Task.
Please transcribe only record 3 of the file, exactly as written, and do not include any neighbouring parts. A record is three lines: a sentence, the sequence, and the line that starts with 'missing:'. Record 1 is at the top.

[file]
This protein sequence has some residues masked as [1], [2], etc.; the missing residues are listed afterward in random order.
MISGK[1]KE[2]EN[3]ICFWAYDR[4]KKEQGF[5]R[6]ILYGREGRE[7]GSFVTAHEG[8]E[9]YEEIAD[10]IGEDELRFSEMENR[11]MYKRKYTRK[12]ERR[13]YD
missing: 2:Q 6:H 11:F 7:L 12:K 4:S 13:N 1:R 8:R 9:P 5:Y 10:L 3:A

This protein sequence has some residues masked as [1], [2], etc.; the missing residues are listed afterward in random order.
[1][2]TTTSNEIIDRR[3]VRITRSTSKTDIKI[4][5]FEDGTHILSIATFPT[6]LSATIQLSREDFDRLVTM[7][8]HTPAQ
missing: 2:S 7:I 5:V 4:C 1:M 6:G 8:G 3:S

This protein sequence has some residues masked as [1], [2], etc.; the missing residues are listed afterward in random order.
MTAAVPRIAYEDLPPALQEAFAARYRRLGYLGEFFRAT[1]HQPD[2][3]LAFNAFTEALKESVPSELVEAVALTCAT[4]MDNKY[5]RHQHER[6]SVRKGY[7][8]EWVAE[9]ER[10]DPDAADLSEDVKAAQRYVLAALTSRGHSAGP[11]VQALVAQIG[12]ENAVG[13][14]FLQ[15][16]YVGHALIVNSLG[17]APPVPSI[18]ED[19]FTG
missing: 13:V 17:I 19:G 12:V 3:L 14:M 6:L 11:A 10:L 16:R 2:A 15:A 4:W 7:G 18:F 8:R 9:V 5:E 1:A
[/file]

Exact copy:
This protein sequence has some residues masked as [1], [2], etc.; the missing residues are listed afterward in random order.
MTAAVPRIAYEDLPPALQEAFAARYRRLGYLGEFFRAT[1]HQPD[2][3]LAFNAFTEALKESVPSELVEAVALTCAT[4]MDNKY[5]RHQHER[6]SVRKGY[7][8]EWVAE[9]ER[10]DPDAADLSEDVKAAQRYVLAALTSRGHSAGP[11]VQALVAQIG[12]ENAVG[13][14]FLQ[15][16]YVGHALIVNSLG[17]APPVPSI[18]ED[19]FTG
missing: 13:V 17:I 19:G 12:V 3:L 14:M 6:L 11:A 10:L 16:R 2:A 15:A 4:W 7:G 18:F 8:R 9:V 5:E 1:A